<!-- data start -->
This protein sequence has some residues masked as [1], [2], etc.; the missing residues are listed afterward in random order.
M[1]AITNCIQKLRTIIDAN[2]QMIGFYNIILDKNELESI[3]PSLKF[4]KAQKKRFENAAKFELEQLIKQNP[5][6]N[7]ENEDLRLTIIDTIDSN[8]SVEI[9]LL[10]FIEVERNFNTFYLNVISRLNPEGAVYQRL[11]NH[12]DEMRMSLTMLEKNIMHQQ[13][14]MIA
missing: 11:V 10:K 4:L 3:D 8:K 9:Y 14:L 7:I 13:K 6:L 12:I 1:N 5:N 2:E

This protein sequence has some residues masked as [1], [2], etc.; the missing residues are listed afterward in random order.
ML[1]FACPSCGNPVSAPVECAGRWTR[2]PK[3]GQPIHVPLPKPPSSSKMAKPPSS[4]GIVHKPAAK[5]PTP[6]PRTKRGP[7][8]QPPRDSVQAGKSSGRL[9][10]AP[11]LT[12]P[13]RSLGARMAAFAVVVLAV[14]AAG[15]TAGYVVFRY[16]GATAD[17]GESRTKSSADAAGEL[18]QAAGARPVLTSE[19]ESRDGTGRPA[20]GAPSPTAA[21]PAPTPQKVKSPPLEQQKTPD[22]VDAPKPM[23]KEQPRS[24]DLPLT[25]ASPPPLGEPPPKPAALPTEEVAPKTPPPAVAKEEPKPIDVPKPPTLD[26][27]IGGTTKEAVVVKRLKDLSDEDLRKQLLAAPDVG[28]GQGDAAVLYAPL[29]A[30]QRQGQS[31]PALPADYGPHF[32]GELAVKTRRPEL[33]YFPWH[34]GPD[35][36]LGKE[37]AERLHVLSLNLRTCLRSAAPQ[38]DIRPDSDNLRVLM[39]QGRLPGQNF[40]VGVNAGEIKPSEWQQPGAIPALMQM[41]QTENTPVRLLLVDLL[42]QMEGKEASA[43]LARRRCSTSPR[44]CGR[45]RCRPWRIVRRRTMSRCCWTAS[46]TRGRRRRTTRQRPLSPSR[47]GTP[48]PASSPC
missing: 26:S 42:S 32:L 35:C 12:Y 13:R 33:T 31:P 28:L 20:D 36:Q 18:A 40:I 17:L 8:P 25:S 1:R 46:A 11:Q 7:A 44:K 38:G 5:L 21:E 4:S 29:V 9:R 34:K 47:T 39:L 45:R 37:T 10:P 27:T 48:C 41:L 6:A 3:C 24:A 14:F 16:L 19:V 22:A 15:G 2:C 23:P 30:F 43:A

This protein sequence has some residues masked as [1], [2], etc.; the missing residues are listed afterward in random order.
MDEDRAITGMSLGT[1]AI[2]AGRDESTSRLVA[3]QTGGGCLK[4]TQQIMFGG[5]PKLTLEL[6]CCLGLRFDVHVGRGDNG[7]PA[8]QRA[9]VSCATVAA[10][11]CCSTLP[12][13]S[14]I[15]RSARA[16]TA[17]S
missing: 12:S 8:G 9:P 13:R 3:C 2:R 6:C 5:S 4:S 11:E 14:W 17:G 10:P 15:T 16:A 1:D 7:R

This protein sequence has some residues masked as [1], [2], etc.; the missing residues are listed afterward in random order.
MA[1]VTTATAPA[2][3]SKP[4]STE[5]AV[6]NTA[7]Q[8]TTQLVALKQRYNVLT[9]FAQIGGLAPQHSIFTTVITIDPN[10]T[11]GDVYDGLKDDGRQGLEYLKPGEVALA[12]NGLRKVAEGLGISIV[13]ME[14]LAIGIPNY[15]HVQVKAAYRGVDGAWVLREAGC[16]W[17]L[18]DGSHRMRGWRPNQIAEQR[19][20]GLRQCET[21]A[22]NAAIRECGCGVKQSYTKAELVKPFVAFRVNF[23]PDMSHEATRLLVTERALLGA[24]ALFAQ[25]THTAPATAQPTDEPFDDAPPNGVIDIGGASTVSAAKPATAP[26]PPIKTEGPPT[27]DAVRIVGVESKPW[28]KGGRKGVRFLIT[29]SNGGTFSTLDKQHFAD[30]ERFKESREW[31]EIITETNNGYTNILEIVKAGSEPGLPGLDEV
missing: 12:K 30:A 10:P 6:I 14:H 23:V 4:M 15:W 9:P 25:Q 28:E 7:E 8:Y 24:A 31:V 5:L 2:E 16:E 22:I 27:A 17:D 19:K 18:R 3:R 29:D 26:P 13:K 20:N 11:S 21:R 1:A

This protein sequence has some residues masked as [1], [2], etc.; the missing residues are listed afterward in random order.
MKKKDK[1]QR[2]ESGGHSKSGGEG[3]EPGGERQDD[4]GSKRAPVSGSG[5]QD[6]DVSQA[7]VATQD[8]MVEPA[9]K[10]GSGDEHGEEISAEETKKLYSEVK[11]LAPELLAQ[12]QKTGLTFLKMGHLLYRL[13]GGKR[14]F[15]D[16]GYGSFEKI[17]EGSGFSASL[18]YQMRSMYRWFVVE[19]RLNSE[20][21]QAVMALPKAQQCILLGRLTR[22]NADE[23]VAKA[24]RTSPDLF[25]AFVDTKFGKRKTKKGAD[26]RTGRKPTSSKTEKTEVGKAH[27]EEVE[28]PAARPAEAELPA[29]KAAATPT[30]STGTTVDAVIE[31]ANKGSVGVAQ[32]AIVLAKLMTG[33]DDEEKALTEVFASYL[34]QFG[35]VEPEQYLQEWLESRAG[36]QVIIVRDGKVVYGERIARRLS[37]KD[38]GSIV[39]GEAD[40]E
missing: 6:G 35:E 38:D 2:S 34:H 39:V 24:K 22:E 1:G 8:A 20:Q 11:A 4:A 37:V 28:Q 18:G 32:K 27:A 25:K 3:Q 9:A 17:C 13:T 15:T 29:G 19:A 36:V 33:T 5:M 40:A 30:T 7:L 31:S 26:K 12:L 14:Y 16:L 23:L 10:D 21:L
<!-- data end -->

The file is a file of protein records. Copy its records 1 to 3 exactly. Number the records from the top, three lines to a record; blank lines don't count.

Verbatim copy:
This protein sequence has some residues masked as [1], [2], etc.; the missing residues are listed afterward in random order.
M[1]AITNCIQKLRTIIDAN[2]QMIGFYNIILDKNELESI[3]PSLKF[4]KAQKKRFENAAKFELEQLIKQNP[5][6]N[7]ENEDLRLTIIDTIDSN[8]SVEI[9]LL[10]FIEVERNFNTFYLNVISRLNPEGAVYQRL[11]NH[12]DEMRMSLTMLEKNIMHQQ[13][14]MIA
missing: 11:V 10:K 4:L 3:D 8:K 9:Y 14:L 7:I 13:K 6:L 12:I 1:N 5:N 2:E

This protein sequence has some residues masked as [1], [2], etc.; the missing residues are listed afterward in random order.
ML[1]FACPSCGNPVSAPVECAGRWTR[2]PK[3]GQPIHVPLPKPPSSSKMAKPPSS[4]GIVHKPAAK[5]PTP[6]PRTKRGP[7][8]QPPRDSVQAGKSSGRL[9][10]AP[11]LT[12]P[13]RSLGARMAAFAVVVLAV[14]AAG[15]TAGYVVFRY[16]GATAD[17]GESRTKSSADAAGEL[18]QAAGARPVLTSE[19]ESRDGTGRPA[20]GAPSPTAA[21]PAPTPQKVKSPPLEQQKTPD[22]VDAPKPM[23]KEQPRS[24]DLPLT[25]ASPPPLGEPPPKPAALPTEEVAPKTPPPAVAKEEPKPIDVPKPPTLD[26][27]IGGTTKEAVVVKRLKDLSDEDLRKQLLAAPDVG[28]GQGDAAVLYAPL[29]A[30]QRQGQS[31]PALPADYGPHF[32]GELAVKTRRPEL[33]YFPWH[34]GPD[35][36]LGKE[37]AERLHVLSLNLRTCLRSAAPQ[38]DIRPDSDNLRVLM[39]QGRLPGQNF[40]VGVNAGEIKPSEWQQPGAIPALMQM[41]QTENTPVRLLLVDLL[42]QMEGKEASA[43]LARRRCSTSPR[44]CGR[45]RCRPWRIVRRRTMSRCCWTAS[46]TRGRRRRTTRQRPLSPSR[47]GTP[48]PASSPC
missing: 26:S 42:S 32:L 35:C 12:Y 13:R 33:T 31:P 28:L 20:D 36:Q 18:A 40:I 17:L 8:P 25:S 1:R 46:A 11:Q 7:A 44:K 38:G 5:L 21:E 4:S 29:V 9:R 34:K 47:T 39:L 45:R 37:T 10:P 27:T 48:C 41:L 6:A 3:C 24:A 14:F 16:L 19:V 22:A 15:G 2:C 23:P 30:F 43:A

This protein sequence has some residues masked as [1], [2], etc.; the missing residues are listed afterward in random order.
MDEDRAITGMSLGT[1]AI[2]AGRDESTSRLVA[3]QTGGGCLK[4]TQQIMFGG[5]PKLTLEL[6]CCLGLRFDVHVGRGDNG[7]PA[8]QRA[9]VSCATVAA[10][11]CCSTLP[12][13]S[14]I[15]RSARA[16]TA[17]S
missing: 12:S 8:G 9:P 13:R 3:C 2:R 6:C 5:S 4:S 11:E 14:W 17:G 10:P 15:T 16:A 1:D 7:R